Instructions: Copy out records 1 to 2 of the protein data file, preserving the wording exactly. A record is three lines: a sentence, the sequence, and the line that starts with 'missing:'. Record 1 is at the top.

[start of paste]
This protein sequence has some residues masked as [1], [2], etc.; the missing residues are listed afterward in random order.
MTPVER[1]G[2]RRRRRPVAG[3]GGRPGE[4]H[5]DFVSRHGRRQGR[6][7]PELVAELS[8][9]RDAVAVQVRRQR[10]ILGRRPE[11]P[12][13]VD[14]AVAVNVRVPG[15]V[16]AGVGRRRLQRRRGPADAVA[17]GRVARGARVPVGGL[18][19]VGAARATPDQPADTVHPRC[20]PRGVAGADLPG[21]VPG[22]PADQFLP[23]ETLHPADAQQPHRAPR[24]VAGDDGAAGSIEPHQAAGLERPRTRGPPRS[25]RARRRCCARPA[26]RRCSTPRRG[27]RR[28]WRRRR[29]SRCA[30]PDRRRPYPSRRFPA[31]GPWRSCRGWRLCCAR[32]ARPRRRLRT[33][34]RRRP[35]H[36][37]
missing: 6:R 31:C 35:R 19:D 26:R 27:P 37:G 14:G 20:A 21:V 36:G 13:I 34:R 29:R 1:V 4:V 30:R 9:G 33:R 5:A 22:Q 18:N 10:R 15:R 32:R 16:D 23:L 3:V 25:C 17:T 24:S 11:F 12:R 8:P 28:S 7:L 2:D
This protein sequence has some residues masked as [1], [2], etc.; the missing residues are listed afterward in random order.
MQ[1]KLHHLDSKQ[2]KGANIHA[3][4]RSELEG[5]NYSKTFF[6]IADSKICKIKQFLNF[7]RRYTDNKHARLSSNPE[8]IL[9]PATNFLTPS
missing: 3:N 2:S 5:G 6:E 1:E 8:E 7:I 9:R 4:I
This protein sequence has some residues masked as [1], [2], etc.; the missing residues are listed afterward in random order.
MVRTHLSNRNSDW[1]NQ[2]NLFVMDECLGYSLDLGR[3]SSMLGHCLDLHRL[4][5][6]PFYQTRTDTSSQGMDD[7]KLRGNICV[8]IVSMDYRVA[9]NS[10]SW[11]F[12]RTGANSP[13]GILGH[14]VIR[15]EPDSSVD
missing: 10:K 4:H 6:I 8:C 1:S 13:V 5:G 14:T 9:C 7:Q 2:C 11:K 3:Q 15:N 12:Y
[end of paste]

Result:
This protein sequence has some residues masked as [1], [2], etc.; the missing residues are listed afterward in random order.
MTPVER[1]G[2]RRRRRPVAG[3]GGRPGE[4]H[5]DFVSRHGRRQGR[6][7]PELVAELS[8][9]RDAVAVQVRRQR[10]ILGRRPE[11]P[12][13]VD[14]AVAVNVRVPG[15]V[16]AGVGRRRLQRRRGPADAVA[17]GRVARGARVPVGGL[18][19]VGAARATPDQPADTVHPRC[20]PRGVAGADLPG[21]VPG[22]PADQFLP[23]ETLHPADAQQPHRAPR[24]VAGDDGAAGSIEPHQAAGLERPRTRGPPRS[25]RARRRCCARPA[26]RRCSTPRRG[27]RR[28]WRRRR[29]SRCA[30]PDRRRPYPSRRFPA[31]GPWRSCRGWRLCCAR[32]ARPRRRLRT[33][34]RRRP[35]H[36][37]
missing: 6:R 31:C 35:R 19:D 26:R 27:P 37:G 14:G 20:A 21:V 36:G 13:I 34:R 29:R 1:V 4:V 30:R 9:G 33:R 5:A 22:Q 18:N 10:R 15:R 32:R 16:D 23:L 3:V 25:C 17:T 24:S 11:F 12:R 8:P 28:S 7:L 2:D
This protein sequence has some residues masked as [1], [2], etc.; the missing residues are listed afterward in random order.
MQ[1]KLHHLDSKQ[2]KGANIHA[3][4]RSELEG[5]NYSKTFF[6]IADSKICKIKQFLNF[7]RRYTDNKHARLSSNPE[8]IL[9]PATNFLTPS
missing: 3:N 2:S 5:G 6:E 1:E 8:E 7:I 9:R 4:I